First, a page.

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Council vote could doom historic buildings 

Reused bricks could be all that remain of at least one historic building after the SLO City Council voted to move the Copeland family's plans for the downtown mixed-use Chinatown Project forward. The project would consume 75 percent of a city block--much of it now city-owned surface-level parking--just across Chorro Street from Mission Plaza.

The council voted 4-1, with Christine Mulholland opposed, to certify an environmental report for the project. It now heads to the Architectural Review Commission.

With its vote, the council ordered the developer to conduct a study of the Sauer Bakery building, which most recently housed a Pier 1 store. That building is considered the most historically significant building of five slated to be demolished for the project--it's listed on the city's Master List of Historic Properties.

The developer was also told to reuse bricks from the Blackstone Hotel, the building that hugs the corner of Chorro and Monterey.

Chinatown is in hurry-up mode, with the Copelands eager to meet a May deadline that marks their last option to purchase the city's part of the land for $3 million, a sum based on an appraisal made in 2000. With the run-up in land prices, a reappraisal could more than double that figure.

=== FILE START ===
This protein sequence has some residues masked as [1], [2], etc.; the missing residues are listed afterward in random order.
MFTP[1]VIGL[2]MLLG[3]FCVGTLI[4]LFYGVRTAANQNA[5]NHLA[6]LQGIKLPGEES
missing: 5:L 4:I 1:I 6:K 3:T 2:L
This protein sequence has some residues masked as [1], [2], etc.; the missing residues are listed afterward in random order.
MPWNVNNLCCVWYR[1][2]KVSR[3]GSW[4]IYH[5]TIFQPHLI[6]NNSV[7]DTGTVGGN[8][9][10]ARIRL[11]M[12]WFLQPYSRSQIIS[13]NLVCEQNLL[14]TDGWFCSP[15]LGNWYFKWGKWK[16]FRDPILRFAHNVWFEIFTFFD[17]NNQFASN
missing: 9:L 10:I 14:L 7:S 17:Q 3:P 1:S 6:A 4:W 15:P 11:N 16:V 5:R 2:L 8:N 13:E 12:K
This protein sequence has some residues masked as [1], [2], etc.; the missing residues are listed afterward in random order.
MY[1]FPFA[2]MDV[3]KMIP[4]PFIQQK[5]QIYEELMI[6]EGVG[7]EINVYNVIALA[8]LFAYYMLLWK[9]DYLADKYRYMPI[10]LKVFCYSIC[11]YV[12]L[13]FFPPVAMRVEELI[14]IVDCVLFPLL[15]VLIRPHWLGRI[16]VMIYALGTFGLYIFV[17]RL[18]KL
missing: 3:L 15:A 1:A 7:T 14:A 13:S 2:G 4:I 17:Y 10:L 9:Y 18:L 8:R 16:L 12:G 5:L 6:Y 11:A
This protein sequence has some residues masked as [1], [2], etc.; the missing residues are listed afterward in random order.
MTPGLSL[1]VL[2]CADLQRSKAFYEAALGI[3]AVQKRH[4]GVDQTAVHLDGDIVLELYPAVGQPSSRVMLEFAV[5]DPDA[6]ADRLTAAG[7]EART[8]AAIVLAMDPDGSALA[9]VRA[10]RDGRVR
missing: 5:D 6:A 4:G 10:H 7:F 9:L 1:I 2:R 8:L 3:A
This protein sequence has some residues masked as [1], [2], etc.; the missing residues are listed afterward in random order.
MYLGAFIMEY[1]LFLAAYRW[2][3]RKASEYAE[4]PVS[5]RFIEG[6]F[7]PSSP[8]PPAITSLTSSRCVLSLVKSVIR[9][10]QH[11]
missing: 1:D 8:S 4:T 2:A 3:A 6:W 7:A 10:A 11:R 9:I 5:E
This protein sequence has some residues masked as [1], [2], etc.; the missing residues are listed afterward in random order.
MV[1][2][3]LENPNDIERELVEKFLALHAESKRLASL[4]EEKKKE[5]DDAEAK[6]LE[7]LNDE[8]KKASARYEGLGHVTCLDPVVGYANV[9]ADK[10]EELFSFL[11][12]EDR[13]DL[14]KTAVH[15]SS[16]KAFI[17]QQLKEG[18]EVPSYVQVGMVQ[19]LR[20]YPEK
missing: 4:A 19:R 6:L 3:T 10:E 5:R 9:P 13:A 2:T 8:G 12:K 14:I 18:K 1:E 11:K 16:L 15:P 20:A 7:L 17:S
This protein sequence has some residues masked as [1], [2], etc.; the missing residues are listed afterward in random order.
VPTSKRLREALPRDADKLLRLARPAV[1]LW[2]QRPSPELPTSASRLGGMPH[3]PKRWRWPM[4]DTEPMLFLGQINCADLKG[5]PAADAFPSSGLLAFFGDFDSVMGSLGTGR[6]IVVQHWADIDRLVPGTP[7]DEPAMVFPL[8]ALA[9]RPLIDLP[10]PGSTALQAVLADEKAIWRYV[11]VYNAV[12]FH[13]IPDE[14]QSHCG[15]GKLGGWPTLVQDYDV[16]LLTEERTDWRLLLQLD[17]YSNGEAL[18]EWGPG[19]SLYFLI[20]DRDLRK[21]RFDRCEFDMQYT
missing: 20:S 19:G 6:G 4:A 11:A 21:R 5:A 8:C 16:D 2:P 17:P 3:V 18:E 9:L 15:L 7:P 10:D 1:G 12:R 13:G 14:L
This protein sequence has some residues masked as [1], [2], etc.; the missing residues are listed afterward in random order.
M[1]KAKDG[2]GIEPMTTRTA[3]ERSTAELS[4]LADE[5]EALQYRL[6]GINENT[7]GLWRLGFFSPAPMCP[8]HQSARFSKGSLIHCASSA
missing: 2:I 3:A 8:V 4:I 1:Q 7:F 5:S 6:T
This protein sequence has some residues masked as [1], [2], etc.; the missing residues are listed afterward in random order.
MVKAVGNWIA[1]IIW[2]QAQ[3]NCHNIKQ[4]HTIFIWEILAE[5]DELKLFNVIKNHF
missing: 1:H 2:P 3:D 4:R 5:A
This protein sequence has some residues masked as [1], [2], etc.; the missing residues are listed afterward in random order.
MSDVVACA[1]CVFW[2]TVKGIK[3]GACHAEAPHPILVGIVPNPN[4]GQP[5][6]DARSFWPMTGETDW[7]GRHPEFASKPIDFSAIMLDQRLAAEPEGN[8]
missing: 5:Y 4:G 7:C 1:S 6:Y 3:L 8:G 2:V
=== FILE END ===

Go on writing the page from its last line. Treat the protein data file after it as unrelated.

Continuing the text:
In recent months, project planners dramatically revised their plans for their project, scaling back the overall size and height of buildings, now no taller than 50 feet. The decision took away one major obstacle in the project's path to approval.

Destroying the buildings could run contrary to the city's General Plan, which states that historic buildings "should be identified, preserved and rehabilitated" and notes that such buildings "should not be demolished or substantially changed in outward appearance, unless doing so is necessary to remove a threat to health and safety and other means to eliminate or reduce the threat to acceptable levels are infeasible."

As designed, the 235,000-square-foot project would include a 67-room hotel, condos, restaurant space, offices, retail, and underground parking.

The council will see the matter again when it returns from the Architectural Review Commission.

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